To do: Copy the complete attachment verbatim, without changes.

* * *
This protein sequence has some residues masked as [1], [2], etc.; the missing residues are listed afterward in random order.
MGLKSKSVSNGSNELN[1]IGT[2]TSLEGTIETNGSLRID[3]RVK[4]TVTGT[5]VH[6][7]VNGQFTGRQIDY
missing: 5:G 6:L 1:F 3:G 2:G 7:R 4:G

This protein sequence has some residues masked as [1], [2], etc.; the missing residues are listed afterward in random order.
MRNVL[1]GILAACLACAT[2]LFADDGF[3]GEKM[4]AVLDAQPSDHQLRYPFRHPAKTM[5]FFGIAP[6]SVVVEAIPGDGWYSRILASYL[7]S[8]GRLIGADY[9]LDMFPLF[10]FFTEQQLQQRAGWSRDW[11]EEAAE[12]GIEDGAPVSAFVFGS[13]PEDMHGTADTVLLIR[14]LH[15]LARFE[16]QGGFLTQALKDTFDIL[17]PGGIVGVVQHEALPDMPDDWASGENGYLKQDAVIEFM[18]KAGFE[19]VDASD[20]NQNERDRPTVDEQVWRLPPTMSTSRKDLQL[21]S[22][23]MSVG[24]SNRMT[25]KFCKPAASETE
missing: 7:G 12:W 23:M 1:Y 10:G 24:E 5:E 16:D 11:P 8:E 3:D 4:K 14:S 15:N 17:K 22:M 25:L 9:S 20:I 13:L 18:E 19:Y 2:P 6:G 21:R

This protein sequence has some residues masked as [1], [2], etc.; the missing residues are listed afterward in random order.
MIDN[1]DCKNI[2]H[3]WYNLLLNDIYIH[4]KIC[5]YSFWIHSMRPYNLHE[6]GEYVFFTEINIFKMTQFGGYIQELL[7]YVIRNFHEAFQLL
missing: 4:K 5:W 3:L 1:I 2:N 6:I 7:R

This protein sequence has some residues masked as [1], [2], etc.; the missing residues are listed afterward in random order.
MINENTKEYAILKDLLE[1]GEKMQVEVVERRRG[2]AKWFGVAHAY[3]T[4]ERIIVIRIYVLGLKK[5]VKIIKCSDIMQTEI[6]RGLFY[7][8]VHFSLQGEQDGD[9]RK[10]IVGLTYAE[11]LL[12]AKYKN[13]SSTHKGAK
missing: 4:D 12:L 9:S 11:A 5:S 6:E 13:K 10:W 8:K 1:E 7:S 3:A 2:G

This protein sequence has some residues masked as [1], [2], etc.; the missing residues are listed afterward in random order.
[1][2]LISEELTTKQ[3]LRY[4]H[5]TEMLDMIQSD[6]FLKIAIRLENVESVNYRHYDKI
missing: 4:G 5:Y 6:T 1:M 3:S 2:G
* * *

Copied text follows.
This protein sequence has some residues masked as [1], [2], etc.; the missing residues are listed afterward in random order.
MGLKSKSVSNGSNELN[1]IGT[2]TSLEGTIETNGSLRID[3]RVK[4]TVTGT[5]VH[6][7]VNGQFTGRQIDY
missing: 5:G 6:L 1:F 3:G 2:G 7:R 4:G

This protein sequence has some residues masked as [1], [2], etc.; the missing residues are listed afterward in random order.
MRNVL[1]GILAACLACAT[2]LFADDGF[3]GEKM[4]AVLDAQPSDHQLRYPFRHPAKTM[5]FFGIAP[6]SVVVEAIPGDGWYSRILASYL[7]S[8]GRLIGADY[9]LDMFPLF[10]FFTEQQLQQRAGWSRDW[11]EEAAE[12]GIEDGAPVSAFVFGS[13]PEDMHGTADTVLLIR[14]LH[15]LARFE[16]QGGFLTQALKDTFDIL[17]PGGIVGVVQHEALPDMPDDWASGENGYLKQDAVIEFM[18]KAGFE[19]VDASD[20]NQNERDRPTVDEQVWRLPPTMSTSRKDLQL[21]S[22][23]MSVG[24]SNRMT[25]KFCKPAASETE
missing: 7:G 12:W 23:M 1:Y 10:G 24:E 5:E 16:D 11:P 8:E 3:D 4:K 14:S 15:N 17:K 22:M 25:L 9:S 20:I 13:L 18:E 19:Y 2:P 6:G 21:R

This protein sequence has some residues masked as [1], [2], etc.; the missing residues are listed afterward in random order.
MIDN[1]DCKNI[2]H[3]WYNLLLNDIYIH[4]KIC[5]YSFWIHSMRPYNLHE[6]GEYVFFTEINIFKMTQFGGYIQELL[7]YVIRNFHEAFQLL
missing: 4:K 5:W 3:L 1:I 2:N 6:I 7:R

This protein sequence has some residues masked as [1], [2], etc.; the missing residues are listed afterward in random order.
MINENTKEYAILKDLLE[1]GEKMQVEVVERRRG[2]AKWFGVAHAY[3]T[4]ERIIVIRIYVLGLKK[5]VKIIKCSDIMQTEI[6]RGLFY[7][8]VHFSLQGEQDGD[9]RK[10]IVGLTYAE[11]LL[12]AKYKN[13]SSTHKGAK
missing: 4:D 12:L 9:S 11:A 5:S 6:E 13:K 10:W 8:K 1:E 7:S 3:A 2:G

This protein sequence has some residues masked as [1], [2], etc.; the missing residues are listed afterward in random order.
[1][2]LISEELTTKQ[3]LRY[4]H[5]TEMLDMIQSD[6]FLKIAIRLENVESVNYRHYDKI
missing: 4:G 5:Y 6:T 1:M 3:S 2:G